One of the projects I worked on during my stint at Amnesty International was Vawa, the Violence Against Women Act. It was a piece of American legislation that the activists were hoping would become a template for a UN resolution that dramatically increased the rights of women everywhere, especially when it came to their right to safety, choice and justice. You’d think that the US wouldn’t have had trouble passing such a law, but it did. Repeated trips to Capitol Hill and several meetings with senators did little to push the bill through. It took, literally, years. “Who would be against women?” I thought. “That’s just crazy.” It’s like being against the sun, or chocolate. It was an indicator that people didn’t think violence against women an urgent enough issue compared to, say, drilling rights or election campaign finances. It’s easier in places where women have more freedom, places where they can afford to momentarily forget that it is the most important battle in the world. I think it’s perhaps the most important battle in Pakistan. (And Saudi Arabia, and Iran, and Bahrain, and Yemen, and Afghanistan and…)
Every Pakistani girl or woman I know, every single one, has been harassed, pinched, fondled or impinged upon at one time or another. This society looks at women differently, as if they were aliens or sex dolls. As a tall man, I am stared at with fascination, and maybe even with curiosity. When I am with my women friends, the looks they get are of ownership, desire and something very sinister. Fact is, you probably know women and girls that have been abused. If you think you don’t, that’s likely because they haven’t told you. (And that’s likely because you’re a man.) This is true of every class of Pakistanis. Almost none of the victims will have gone public, and almost none ever will because, at the end of it all, our society and state and theology will side with the attacker.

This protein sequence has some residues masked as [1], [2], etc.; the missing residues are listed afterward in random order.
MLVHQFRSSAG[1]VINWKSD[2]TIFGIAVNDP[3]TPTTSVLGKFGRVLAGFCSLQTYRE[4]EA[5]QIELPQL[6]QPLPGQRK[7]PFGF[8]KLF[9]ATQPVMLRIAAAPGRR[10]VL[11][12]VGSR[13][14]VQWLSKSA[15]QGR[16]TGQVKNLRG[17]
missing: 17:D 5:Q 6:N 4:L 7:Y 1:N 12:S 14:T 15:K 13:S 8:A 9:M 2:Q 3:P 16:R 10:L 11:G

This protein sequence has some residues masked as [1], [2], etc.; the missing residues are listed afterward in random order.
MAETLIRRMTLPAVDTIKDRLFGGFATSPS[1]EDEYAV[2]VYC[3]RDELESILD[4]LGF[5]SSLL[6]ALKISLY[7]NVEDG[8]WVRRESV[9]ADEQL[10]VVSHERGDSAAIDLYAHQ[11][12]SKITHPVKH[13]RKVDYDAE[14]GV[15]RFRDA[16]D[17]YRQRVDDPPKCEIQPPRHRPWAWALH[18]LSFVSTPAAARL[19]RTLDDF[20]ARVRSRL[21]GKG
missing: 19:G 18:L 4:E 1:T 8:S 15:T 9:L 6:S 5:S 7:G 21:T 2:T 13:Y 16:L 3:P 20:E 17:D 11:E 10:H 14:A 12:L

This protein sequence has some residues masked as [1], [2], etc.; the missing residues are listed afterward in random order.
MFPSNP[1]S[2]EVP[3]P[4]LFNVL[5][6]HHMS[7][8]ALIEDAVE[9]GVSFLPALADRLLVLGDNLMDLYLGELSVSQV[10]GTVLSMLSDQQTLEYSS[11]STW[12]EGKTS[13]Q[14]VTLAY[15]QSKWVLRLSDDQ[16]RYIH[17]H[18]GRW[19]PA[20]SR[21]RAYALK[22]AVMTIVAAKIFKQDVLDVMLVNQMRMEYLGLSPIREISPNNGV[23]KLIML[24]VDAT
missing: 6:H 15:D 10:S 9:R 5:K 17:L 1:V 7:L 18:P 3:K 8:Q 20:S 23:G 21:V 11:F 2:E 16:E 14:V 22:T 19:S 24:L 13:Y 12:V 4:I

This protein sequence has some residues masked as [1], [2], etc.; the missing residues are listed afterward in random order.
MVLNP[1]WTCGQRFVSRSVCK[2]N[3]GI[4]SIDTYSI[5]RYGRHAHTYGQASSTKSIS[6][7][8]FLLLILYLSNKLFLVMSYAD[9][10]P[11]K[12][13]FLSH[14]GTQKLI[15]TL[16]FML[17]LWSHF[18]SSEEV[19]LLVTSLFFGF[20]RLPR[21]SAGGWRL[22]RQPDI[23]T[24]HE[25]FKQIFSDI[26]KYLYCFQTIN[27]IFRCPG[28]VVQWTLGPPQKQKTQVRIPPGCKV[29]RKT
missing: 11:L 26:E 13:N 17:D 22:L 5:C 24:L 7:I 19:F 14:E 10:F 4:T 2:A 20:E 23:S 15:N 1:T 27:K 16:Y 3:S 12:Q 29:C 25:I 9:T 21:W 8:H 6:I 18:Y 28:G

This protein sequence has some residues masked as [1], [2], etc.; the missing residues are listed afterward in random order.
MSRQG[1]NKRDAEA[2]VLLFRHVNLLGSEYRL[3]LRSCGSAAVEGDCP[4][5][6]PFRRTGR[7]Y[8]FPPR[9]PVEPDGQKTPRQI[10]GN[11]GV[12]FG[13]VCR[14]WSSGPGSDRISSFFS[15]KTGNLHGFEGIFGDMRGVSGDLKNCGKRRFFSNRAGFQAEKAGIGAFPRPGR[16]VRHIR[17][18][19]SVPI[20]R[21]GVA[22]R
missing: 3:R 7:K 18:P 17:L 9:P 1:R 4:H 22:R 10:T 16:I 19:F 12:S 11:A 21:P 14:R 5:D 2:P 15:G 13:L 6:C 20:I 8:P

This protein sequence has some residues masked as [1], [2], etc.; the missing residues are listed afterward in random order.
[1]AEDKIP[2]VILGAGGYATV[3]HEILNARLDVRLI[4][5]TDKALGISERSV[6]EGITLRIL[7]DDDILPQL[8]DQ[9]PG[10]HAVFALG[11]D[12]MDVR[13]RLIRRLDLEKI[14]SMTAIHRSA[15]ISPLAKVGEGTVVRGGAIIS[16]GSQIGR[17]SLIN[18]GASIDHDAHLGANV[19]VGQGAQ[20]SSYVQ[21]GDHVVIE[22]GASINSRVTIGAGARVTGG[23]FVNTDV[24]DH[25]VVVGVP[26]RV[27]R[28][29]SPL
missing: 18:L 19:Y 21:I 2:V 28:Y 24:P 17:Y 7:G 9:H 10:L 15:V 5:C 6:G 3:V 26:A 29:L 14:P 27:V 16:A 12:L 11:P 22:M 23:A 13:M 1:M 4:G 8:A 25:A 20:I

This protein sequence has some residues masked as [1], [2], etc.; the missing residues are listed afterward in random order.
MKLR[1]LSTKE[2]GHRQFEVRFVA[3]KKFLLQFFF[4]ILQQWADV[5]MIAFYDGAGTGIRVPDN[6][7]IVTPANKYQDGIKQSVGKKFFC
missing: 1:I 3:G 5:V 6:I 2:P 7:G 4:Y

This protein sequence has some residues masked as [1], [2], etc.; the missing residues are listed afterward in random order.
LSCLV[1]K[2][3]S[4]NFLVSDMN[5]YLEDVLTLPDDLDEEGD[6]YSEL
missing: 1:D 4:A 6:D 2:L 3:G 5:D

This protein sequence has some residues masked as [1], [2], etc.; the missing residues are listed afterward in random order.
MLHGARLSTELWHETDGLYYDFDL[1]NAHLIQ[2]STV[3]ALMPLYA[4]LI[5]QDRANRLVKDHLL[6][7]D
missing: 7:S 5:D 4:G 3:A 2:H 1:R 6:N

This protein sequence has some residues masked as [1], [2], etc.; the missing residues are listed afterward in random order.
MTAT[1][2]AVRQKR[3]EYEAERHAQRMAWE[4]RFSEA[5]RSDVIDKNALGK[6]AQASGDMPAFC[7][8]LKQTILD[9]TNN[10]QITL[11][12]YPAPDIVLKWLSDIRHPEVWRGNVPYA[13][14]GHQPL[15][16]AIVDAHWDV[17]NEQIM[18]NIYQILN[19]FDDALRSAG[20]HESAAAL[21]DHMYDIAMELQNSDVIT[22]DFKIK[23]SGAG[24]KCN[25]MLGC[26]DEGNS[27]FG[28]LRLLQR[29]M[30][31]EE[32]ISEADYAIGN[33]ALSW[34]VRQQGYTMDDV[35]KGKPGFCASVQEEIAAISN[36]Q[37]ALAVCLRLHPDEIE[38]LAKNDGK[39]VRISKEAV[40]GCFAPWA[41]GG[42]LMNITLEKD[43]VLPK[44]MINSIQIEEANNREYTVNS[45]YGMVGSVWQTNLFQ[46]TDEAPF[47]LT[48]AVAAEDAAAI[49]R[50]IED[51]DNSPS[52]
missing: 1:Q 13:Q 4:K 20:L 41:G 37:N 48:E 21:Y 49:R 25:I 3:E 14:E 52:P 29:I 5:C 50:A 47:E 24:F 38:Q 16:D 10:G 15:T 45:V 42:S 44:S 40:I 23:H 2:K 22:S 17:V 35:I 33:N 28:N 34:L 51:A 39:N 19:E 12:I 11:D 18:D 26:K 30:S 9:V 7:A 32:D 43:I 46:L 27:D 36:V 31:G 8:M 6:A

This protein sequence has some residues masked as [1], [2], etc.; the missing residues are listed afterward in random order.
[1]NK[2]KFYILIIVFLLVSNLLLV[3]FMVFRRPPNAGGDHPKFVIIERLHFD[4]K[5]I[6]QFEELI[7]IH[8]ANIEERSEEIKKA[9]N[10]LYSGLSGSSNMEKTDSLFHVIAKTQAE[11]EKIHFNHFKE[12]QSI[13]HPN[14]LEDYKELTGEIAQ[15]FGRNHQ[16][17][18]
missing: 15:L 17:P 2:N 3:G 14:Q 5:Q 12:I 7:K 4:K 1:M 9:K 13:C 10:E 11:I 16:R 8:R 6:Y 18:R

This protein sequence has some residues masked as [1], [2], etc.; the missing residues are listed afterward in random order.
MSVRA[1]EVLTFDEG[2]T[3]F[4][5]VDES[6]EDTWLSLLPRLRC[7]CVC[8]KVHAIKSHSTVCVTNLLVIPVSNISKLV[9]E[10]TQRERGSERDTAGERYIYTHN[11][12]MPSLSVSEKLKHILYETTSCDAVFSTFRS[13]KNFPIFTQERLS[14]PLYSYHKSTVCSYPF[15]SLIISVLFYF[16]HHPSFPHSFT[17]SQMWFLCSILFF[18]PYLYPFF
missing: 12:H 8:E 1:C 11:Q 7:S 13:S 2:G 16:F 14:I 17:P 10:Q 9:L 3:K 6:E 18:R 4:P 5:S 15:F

My pet theory for why this is true is that we think segregation is a good thing to protect against spontaneous fornication. As a country with one of the highest birthrates in the world, this is patently untrue. All the practice does is produce generations of men who have no idea how to socialize with women because they don’t and can’t think of them as equals. Few are exposed to any female archetypes outside of their mothers (most divorcees will tell you grown men with mommy issues is the leading cause of breakups here) and that does nothing to help form a healthy relationship with women.
One of the ways the cruel maintain their power over their victims is by denying them education. Do that, and you make sure they continue to rely on their oppressors. Pakistan is a prime battleground, and Malala is our Joan of Arc. The TTP are against women’s education not because of scripture (and if you really think God wants your daughter to be buried alive, married off at 13, or never given a book, then you have a special, cozy place in hell) but because if they did educate them, women would be powerful. If they educated them, they would be able to fight back, like so many Indian women are doing now.
Here’s hoping we’ll catch up.
Write to firstname.lastname@example.org and follow @fkantawala on twitter